The federal government may lose $765 million of cocoa output due to the impact of heavy rainfall and poor sunshine across the nation’s cocoa-growing regions, with the likelihood of black pod disease which could hurt the crop this season.
Cocoa farmers in Nigeria under the aegis of Cocoa Association of Nigeria (CAN) raised this alarm expressing concerns about bean quality and black pod disease in the wake of heavier rains, noting that besides preventing mould, sunny weather is also needed for a bigger bean size.
CAN’s forecast for the season was 325,000 tonnes at an estimated price of $2,353 per tonne, amounting to $764.725 million. President of CAN, Sayina Riman, said the 2018/19 season has seen flash floods.
“Black pod is coming and it would be evident in the main crop,” he said.
According to Riman, who farms on a 170-hectare cocoa plantation in Cross Rivers, the cocoa trees are at the fruiting stage ahead of the main crop but the weather could affect pod formation. Cocoa trees need a delicate balance of rainy and dry weather. Too little rain and they wither; too much and they become susceptible to insects or fungal black pod disease. Beans can also go mouldy if small farmers are unable to dry them outside.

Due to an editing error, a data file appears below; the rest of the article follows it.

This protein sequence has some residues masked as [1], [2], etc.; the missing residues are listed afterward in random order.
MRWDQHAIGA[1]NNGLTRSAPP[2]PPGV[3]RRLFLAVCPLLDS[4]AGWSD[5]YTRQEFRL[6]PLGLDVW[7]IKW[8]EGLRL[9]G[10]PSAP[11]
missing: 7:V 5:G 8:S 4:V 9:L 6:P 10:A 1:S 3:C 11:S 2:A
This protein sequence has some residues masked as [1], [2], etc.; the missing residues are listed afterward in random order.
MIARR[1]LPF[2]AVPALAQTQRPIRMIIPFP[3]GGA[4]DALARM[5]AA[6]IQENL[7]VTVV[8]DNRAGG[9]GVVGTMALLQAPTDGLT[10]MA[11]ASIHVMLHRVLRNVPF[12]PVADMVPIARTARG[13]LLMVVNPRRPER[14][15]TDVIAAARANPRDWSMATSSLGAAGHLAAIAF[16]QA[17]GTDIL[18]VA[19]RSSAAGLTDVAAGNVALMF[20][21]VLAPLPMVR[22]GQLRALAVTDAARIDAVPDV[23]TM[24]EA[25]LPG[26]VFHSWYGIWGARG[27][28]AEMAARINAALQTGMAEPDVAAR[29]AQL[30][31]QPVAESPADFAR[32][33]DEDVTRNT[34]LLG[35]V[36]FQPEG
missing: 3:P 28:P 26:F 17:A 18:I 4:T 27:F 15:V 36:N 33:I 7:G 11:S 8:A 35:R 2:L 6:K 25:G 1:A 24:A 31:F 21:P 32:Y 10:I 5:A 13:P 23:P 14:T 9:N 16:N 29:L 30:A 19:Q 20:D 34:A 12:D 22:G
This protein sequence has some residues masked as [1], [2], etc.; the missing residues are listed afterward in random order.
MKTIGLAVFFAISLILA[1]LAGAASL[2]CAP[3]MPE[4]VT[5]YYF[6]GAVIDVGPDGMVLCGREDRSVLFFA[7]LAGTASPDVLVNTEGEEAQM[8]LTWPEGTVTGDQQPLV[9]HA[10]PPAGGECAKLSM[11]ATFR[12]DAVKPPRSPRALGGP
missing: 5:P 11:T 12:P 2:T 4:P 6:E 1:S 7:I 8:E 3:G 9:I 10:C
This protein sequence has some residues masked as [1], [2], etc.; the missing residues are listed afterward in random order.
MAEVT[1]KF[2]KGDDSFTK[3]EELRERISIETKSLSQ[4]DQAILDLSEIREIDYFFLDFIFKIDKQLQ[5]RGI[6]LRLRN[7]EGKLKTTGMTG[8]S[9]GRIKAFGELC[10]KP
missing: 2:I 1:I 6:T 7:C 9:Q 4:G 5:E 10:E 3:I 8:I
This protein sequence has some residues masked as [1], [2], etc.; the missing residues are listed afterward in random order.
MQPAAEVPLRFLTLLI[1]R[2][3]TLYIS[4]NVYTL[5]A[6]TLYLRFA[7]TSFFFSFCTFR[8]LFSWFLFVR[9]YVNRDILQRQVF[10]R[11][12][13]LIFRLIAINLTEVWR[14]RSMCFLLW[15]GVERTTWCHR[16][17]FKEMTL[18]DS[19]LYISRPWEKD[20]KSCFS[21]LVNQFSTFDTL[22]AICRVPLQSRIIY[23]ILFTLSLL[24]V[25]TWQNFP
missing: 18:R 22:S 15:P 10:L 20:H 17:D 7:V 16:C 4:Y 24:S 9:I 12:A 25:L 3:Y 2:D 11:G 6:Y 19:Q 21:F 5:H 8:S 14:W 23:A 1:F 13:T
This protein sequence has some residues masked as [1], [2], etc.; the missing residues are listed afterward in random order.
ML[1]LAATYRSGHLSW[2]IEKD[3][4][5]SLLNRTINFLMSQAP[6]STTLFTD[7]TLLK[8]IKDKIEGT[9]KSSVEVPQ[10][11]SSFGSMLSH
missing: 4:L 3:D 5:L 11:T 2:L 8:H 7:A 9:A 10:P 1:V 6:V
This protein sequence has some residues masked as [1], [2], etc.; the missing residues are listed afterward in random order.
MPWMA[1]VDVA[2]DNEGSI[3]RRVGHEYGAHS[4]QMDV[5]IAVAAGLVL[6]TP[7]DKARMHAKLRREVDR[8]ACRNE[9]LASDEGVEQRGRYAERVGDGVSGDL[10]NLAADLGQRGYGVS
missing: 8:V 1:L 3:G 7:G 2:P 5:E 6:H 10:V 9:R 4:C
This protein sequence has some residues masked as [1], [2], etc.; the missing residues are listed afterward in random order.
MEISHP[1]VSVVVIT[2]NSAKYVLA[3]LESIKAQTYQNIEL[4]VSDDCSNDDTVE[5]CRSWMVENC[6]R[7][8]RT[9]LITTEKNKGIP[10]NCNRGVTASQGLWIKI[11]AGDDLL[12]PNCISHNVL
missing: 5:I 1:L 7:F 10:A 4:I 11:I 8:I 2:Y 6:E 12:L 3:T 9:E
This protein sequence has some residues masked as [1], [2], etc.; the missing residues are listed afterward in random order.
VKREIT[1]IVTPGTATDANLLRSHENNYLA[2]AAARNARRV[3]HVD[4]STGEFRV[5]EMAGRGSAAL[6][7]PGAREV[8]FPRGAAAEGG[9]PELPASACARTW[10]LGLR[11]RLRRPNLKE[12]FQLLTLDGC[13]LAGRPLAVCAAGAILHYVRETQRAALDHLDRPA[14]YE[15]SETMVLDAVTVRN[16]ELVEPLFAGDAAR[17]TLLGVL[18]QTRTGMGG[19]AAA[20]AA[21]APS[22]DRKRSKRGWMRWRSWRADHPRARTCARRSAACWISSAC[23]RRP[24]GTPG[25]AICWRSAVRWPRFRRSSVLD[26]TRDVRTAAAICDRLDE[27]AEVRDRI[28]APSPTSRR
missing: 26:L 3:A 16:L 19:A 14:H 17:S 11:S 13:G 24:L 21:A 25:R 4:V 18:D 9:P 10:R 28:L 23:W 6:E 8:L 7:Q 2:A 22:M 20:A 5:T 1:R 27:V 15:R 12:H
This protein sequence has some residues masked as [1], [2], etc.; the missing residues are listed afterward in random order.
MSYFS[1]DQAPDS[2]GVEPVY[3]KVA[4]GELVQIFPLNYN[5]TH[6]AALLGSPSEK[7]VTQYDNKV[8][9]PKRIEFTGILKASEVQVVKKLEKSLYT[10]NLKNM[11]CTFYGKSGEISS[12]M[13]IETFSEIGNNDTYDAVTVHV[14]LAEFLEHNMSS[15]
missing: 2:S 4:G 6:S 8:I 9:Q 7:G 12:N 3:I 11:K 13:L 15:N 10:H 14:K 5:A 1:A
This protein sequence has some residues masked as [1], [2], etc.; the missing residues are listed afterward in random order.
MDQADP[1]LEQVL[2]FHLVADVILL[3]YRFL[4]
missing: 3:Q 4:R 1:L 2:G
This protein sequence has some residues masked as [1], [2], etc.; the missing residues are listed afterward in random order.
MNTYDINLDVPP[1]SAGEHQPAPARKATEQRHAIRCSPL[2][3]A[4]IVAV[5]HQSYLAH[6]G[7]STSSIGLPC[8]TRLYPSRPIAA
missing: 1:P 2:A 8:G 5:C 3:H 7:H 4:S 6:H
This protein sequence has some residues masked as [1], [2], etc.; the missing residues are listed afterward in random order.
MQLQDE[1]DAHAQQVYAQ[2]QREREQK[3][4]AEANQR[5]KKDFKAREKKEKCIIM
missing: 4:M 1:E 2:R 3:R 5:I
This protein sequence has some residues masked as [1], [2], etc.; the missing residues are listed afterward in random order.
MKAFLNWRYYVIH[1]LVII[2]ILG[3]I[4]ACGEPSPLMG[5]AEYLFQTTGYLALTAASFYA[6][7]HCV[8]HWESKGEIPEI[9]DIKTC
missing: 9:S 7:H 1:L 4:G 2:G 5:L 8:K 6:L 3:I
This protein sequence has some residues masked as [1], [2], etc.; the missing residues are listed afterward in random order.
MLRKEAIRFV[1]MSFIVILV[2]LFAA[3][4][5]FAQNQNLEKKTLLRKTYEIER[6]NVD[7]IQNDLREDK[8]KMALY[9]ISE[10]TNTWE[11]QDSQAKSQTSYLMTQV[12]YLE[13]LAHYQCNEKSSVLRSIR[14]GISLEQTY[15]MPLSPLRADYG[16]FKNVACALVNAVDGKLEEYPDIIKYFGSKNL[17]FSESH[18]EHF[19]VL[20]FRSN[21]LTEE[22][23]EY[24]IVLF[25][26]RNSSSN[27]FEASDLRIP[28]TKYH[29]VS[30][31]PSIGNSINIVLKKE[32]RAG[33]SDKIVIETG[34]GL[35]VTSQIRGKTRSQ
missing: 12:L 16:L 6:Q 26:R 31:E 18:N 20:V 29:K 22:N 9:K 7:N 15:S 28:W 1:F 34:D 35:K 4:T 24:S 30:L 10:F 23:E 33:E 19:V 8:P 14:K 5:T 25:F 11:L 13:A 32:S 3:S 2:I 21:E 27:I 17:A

The International Cocoa Organization (ICCO) forecast that the 2018/19 output will be 245,000 tonnes, whereas CAN had forecast a 30 percent rise from last season’s estimate of 250,000 tonnes, amounting to 325,000 tonnes. Riman said the association was now waiting for the end of the mid-crop before revising its figures.
He said farmgate prices have declined to around N720,000 (about $2,353) per tonne from N850,000 in January. He, however, said that prices could recover after the world’s two biggest producers – Ivory Coast and Ghana – agreed last week to impose a price floor of $2,600 per tonne on the chocolate ingredient.